Travel without a hitch

Even `gap year' backpackers need the right insurance cover, says Paul Slade
Click to follow
The Independent Online
WITH A-LEVEL results safely out of the way, many young people will be planning to leave that exam stress far behind and backpack their way around the world for a few months before resuming their studies.

Mum and Dad are likely to insist on some travel insurance to cover the youngsters against illness, accidents or other emergencies. But annual travel policies, designed for mainstream holidaymakers, are useless for trips like this, because they impose a maximum duration of 31 days per trip. Standard single-trip policies can be extended to cover longer stays abroad, but this is an expensive option.

Robert Smith, of travel insurance advisers DCT explains: "Typically, single-trip policies are rated with a duration band of the first 31 days. After that, you pay for an additional week for every week you're away. If you add that up for six, or even 12 months, it starts to get very expensive indeed."

Marc Dubin, one of The Rough Guides authors, adds: "Be wary of the bog- standard high-street policies, because they simply won't be long enough. You have to go to a specialist company which will quote you a premium per year, with no restriction on how much of that time you're away. That will allow you to travel for 365 days of the year, which has to be made clear at the outset."

The premiums for plans like these vary dramatically, however. Some world- wide backpackers' policies charge as little as pounds 199, others go to well over pounds 400 (see table, left).

You can save money on specialist policies by eliminating the type of cover which backpackers, most of whom travel on the cheap, are unlikely ever to need. There is little point in buying a policy which will pay out several thousand pounds if flights should have to be cancelled.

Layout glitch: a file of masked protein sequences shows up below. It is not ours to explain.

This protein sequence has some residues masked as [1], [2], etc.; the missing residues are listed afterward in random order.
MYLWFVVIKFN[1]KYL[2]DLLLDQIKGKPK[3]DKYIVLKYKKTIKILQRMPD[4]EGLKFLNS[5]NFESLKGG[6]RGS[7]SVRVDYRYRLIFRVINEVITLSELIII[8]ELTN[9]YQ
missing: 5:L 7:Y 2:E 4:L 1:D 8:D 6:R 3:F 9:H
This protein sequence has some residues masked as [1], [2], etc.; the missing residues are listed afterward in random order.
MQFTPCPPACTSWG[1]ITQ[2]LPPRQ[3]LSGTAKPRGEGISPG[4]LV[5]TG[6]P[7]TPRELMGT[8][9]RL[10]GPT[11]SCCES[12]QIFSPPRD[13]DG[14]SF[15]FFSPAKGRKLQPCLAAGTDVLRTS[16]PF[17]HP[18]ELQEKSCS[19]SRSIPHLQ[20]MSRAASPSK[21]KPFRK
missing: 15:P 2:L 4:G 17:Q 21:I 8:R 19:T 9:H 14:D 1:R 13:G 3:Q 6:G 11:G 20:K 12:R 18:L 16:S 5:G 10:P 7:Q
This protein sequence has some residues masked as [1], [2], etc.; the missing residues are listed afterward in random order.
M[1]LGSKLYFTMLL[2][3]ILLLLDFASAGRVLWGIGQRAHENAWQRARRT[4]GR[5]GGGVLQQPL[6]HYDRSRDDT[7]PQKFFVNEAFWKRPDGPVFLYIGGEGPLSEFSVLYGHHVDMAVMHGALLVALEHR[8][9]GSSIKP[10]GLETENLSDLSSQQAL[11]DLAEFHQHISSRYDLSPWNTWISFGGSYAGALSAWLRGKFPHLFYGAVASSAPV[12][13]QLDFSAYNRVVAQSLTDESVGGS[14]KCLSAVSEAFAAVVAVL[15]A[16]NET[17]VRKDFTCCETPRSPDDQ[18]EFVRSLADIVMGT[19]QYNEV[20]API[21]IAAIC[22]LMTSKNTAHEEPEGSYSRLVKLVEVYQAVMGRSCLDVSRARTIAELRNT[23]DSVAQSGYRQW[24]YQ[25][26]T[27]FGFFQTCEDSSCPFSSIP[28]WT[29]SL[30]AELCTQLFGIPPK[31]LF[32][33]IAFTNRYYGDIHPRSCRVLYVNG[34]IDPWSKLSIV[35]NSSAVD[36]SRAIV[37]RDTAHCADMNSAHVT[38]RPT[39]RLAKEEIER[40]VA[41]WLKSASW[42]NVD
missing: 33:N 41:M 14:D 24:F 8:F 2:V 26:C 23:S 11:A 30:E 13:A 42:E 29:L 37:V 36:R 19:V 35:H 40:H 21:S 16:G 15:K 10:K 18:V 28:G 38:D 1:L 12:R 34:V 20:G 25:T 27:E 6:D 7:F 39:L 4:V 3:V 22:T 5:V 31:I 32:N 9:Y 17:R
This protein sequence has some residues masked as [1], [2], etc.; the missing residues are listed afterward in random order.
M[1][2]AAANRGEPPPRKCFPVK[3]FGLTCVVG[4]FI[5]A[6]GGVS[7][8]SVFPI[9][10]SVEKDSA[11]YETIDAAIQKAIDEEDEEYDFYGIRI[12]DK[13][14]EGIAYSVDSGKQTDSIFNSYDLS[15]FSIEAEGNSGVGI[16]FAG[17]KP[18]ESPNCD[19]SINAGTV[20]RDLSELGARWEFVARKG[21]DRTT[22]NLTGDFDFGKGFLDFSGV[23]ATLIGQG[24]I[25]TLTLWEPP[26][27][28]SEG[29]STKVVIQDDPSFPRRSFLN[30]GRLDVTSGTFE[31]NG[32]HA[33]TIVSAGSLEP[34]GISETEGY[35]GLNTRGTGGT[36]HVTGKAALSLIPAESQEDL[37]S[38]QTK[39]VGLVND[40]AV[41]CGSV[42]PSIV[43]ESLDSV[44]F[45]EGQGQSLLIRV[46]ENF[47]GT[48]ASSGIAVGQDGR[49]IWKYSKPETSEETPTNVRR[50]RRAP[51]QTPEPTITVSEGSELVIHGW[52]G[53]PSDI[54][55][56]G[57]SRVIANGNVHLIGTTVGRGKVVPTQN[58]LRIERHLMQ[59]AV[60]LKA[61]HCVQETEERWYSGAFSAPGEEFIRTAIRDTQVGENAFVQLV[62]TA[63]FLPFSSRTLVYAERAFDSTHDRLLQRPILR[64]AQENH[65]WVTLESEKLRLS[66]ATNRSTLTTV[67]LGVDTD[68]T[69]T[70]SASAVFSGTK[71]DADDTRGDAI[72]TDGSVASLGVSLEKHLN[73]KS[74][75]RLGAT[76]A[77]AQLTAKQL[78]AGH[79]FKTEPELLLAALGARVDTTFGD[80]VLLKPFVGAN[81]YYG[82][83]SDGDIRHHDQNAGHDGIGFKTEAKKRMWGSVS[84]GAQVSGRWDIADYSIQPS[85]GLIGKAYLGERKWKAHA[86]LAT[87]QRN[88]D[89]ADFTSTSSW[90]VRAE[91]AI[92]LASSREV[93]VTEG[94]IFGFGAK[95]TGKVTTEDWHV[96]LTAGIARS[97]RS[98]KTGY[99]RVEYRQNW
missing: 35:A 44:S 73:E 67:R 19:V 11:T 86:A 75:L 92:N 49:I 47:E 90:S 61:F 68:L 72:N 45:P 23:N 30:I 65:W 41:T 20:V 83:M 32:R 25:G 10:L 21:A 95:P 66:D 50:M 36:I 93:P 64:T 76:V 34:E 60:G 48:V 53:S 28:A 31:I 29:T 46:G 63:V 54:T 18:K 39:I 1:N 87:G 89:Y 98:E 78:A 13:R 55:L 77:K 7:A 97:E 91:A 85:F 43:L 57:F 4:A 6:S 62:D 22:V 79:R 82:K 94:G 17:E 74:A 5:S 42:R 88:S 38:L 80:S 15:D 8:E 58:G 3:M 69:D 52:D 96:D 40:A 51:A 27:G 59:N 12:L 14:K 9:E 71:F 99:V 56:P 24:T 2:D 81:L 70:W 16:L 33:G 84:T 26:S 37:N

Helen Dwyer is a director with Primary Direct, an insurer which specialises in travel policies. She explains: "Backpackers are going to pay between pounds 500 and pounds 1,000 for their ticket out. They don't need the pounds 4,000 worth of cancellation cover that you might need if you're going on a two-week fly-drive to Florida."

Ms Dwyer also stresses how cover against loss or theft of property can be pared down. "Most younger travellers aren't taking a lot anyway," she says. "They're taking a backpack with minimal clothes. On any travel insurance policy, there's a single article limit. So, even if they were lucky enough to have things like expensive cameras, those would be excluded anyway."

Much more important are elements such as medical cover (Which? magazine recommends at least pounds 1m worth of cover for Europe and pounds 2m for the US), and personal liability cover to pay out if your actions should lead to injury to someone else, or damage to their property.

Both these elements of your policy might come into play if you are tempted to try out any dangerous sports while abroad.

Check each policy to see just which sports are covered before deciding which company's cover is right for you.

Mr Dubin suggests that you also check the small print to see how much help the policy might be if you should find yourself stranded abroad. He says: "What sort of repatriation facilities are available? Will you or your family have to provide the money up-front? Will the consul have to intervene, or will the company just get on with it and do it?"

Most policies will cover your trip home if you face a medical emergency or a member of the family at home has died. But simply running out of money will not be covered, as this is considered to be a result of your own negligence.

Comments